Apart from the remarkable performance by a really quite badly hurt Dani Pedrosa and some outstanding duelling between Rossi and Capirossi in the final laps, this wouldn't qualify as a classic race. But it has had the effect of closing the championship right up, and with a hundred points still on offer there are at five riders with a mathematical chance of winning the title. Though the smart money will be on one of the top four - Hayden, Pedrosa, Rossi or Capirossi. Me, I'd be reluctant to put my stake on anyone riding a motorcycle that isn't yellow lifting the crown at the end of the season.

Philip Island next week. Home turf for the burgeoning Aussie contingent and somewhere that Capirossi always goes well at. As do several other people. Could it be the place that Hayden sews it up? Could we see that elusive first Suzuki podium? Will The Doctor work his magic and shrink the points deficit even further? We'll have to see...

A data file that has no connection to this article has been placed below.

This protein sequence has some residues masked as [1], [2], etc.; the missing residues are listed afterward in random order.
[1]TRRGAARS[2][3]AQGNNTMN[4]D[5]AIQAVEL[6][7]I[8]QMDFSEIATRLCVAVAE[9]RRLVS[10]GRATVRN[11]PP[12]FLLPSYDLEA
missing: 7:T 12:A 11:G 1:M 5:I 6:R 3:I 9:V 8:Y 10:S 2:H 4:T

Would you bet against this man? Me neither...Results

1 V Rossi, Yamaha
2 L Capirossi, Ducati
3 D Pedrosa, Honda
4 N Hayden, Honda
5 S Gibernau, Ducati
6 J Hopkins, Suzuki
7 K Roberts Jnr, KR211V
8 C Stoner, Honda
9 M Melandri, Honda
10 C Edwards, Yamaha

Championship Standing after 12 rounds

214 N Hayden
192 D Pedrosa
188 V Rossi
171 L Capirossi
168 M Melandri
109 C Stoner
101 K Roberts Jnr
96 C Edwards
93 J Hopkins
75 S Nakano